The District Court limited its jurisdictional inquiry in this case to determinations of whether the Tucker Act *fn9 or the doctrine of sovereign immunity precludes review. After answering both questions in the negative, the District Court presumed, without analysis, that it has subject matter jurisdiction over the APA claims pursuant to 28 U.S.C. 1331, which confers jurisdiction on district courts over "all civil actions arising under the Constitution, laws or treaties of the United States." Appellees maintain that there is no federal law governing the decision to grant or revoke federal funds for maintenance of the shelter or to close it altogether, and thus that appellants' claims do not "arise under" federal law so as to be cognizable under Section 1331. Appellees' Brief at 17.
Appellees' jurisdictional challenge relies on the Supreme Court's decision in Califano v. Sanders, 430 U.S. 99, 51 L. Ed. 2d 192, 97 S. Ct. 980 (1977), for the proposition that the APA does not itself serve as an implied grant of federal subject matter jurisdiction. Although this is an accurate characterization of the holding in Sanders, it does not inexorably lead to the conclusion that Section 1331 provides no basis for jurisdiction over APA claims. The Sanders Court demonstrated its rejection of appellees' reasoning in discussing the significance of an amendment to Section 1331 which eliminated the amount in controversy requirement:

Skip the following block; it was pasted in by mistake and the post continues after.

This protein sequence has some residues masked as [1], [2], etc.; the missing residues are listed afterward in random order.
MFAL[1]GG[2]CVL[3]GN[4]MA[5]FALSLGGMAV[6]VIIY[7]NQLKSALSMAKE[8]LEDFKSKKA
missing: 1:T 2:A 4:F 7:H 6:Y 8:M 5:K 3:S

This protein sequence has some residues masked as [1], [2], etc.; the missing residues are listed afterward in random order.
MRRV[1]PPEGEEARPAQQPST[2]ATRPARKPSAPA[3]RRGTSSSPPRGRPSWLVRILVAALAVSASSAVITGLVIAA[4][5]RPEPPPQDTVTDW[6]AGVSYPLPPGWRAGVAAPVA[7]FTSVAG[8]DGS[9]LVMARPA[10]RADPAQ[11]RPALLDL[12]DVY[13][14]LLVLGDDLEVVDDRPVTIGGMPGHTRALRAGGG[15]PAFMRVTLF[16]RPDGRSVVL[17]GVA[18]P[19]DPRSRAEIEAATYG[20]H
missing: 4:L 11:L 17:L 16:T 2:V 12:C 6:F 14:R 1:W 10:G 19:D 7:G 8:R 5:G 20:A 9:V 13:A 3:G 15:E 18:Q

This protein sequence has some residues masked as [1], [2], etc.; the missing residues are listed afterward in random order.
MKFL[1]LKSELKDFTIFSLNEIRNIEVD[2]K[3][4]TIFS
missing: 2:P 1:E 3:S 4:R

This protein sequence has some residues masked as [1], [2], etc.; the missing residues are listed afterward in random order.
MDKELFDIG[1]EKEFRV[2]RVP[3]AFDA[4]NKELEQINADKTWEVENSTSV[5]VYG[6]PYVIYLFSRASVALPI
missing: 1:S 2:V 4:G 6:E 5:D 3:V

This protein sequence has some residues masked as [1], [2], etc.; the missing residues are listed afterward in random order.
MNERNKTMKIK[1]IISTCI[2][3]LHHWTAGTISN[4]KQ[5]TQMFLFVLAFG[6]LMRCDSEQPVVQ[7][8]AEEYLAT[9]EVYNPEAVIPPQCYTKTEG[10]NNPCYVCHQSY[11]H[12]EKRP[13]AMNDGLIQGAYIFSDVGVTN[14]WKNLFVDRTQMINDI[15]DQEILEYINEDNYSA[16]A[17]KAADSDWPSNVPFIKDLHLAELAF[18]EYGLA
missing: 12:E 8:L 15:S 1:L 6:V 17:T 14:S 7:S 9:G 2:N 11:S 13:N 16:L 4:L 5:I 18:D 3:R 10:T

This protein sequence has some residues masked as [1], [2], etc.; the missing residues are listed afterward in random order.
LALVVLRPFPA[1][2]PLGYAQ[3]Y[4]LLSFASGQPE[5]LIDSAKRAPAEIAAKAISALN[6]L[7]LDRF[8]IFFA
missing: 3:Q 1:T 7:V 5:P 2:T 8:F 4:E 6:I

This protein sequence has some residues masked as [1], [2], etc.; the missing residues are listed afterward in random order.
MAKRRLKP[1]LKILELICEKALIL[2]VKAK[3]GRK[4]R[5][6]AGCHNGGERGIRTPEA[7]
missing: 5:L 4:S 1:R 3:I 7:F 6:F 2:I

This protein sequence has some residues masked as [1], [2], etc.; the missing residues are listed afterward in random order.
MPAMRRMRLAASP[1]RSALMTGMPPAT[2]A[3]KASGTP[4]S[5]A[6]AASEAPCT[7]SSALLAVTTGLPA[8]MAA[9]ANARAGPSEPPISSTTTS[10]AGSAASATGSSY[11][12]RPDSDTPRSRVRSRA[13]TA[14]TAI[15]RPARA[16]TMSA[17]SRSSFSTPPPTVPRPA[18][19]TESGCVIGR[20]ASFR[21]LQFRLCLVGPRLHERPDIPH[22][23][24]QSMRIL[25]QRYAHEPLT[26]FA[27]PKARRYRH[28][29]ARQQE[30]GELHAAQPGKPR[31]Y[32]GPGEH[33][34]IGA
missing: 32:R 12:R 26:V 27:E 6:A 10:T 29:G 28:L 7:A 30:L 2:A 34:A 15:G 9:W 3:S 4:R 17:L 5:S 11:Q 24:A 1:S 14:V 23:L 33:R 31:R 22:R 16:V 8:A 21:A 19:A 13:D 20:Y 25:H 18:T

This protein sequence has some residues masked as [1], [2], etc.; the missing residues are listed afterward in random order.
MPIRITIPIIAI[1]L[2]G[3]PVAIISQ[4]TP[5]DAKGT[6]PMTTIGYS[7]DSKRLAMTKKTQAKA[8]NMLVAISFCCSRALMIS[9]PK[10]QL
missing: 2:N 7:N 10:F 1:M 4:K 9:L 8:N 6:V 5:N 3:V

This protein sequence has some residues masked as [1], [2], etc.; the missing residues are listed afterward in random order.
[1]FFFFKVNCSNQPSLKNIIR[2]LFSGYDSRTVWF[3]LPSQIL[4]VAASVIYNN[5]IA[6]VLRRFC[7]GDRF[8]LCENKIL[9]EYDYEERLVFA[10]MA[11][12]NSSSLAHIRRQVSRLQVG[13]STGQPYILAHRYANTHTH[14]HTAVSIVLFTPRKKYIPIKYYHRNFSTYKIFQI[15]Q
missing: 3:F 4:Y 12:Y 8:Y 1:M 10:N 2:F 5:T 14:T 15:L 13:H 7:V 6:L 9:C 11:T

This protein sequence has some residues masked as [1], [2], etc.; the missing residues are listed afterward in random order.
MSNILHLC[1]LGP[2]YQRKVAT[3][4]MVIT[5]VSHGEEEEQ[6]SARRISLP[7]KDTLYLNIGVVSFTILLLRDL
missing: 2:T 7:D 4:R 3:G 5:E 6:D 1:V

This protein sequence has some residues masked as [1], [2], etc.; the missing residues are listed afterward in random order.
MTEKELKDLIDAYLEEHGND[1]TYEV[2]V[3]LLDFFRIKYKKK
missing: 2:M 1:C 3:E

The obvious effect of this modification subject only to preclusion-of-review statutes created or retained by Congress, is to confer jurisdiction on federal courts to review agency action, regardless of whether the APA of its own force may serve as a jurisdictional predicate.
Id. at 105. Indeed, the Court applied just that standard, concluding in Sanders that "federal question jurisdiction under 28 U.S.C. § 1331 [was specifically] precluded by [the Social Security Act]." Id. at 109. The Court thus declined to review the agency decision only because Congress specifically precluded judicial review of that particular type of decision under the Social Security Act. Id. at 109.